By Jennifer Epstein
The remarks, tentatively scheduled for 1:45 p.m. New York time, will be the pair’s first extended discussion of the economy since winning this month’s election.
Biden has spoken about the need he sees for stimulus spending to help Americans struggling amid the prolonged pandemic-driven downturn. He’s also conferred with House Speaker Nancy Pelosi and Senate Minority Leader Chuck Schumer about the stalled efforts to pass such a bill on Capitol Hill, according to a joint readout last week.
But he hasn’t yet spoken with Senate Majority Leader Mitch McConnell, whose cooperation would be necessary for any bill to pass during Congress’ lame-duck session.
The Biden administration’s economic plan is expected to rely on the “Build Back Better” proposals offered during the campaign. The campaign proposal included $2 trillion in spending on clean energy and infrastructure. The goal is to create millions of jobs building the wind turbines, sustainable homes and electric vehicles needed to rapidly throttle U.S. greenhouse gas emissions driving climate change.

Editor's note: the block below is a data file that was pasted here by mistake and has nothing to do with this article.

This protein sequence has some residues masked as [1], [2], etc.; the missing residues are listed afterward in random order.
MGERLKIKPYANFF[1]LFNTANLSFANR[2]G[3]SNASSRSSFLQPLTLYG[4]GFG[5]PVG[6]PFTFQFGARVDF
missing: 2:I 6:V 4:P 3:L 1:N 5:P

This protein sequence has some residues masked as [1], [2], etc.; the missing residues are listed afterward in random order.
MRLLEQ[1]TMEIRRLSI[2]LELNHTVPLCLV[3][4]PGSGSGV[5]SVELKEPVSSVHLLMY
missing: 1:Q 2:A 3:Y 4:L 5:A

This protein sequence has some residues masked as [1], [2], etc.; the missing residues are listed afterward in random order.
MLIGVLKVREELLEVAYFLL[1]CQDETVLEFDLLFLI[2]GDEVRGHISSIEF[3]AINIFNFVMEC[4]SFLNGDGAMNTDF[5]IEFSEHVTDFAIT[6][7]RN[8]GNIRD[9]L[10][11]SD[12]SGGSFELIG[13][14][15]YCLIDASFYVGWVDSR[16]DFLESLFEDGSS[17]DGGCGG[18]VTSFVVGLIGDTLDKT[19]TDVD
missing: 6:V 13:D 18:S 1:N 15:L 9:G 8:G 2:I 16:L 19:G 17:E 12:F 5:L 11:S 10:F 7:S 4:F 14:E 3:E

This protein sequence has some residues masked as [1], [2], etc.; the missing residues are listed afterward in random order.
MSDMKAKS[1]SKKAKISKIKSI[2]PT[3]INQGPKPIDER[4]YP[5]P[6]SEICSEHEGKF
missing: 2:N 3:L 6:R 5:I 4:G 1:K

Biden also laid out a $700 billion “Buy American” manufacturing plan, and proposed spending $775 billion to bolster the “caring economy.”
Moody’s estimated the total cost of Biden’s campaign proposals — including additions to the health care system — at $7.269 trillion over a decade and projected that the package would create 18.6 million jobs, seven million more than President Donald Trump’s economic plans.
Much of Biden’s plan would be funded through increased taxes on corporations and the rich, but his team also expects that a few trillion dollars would be characterized as stimulus spending and wouldn’t be offset by new tax revenue.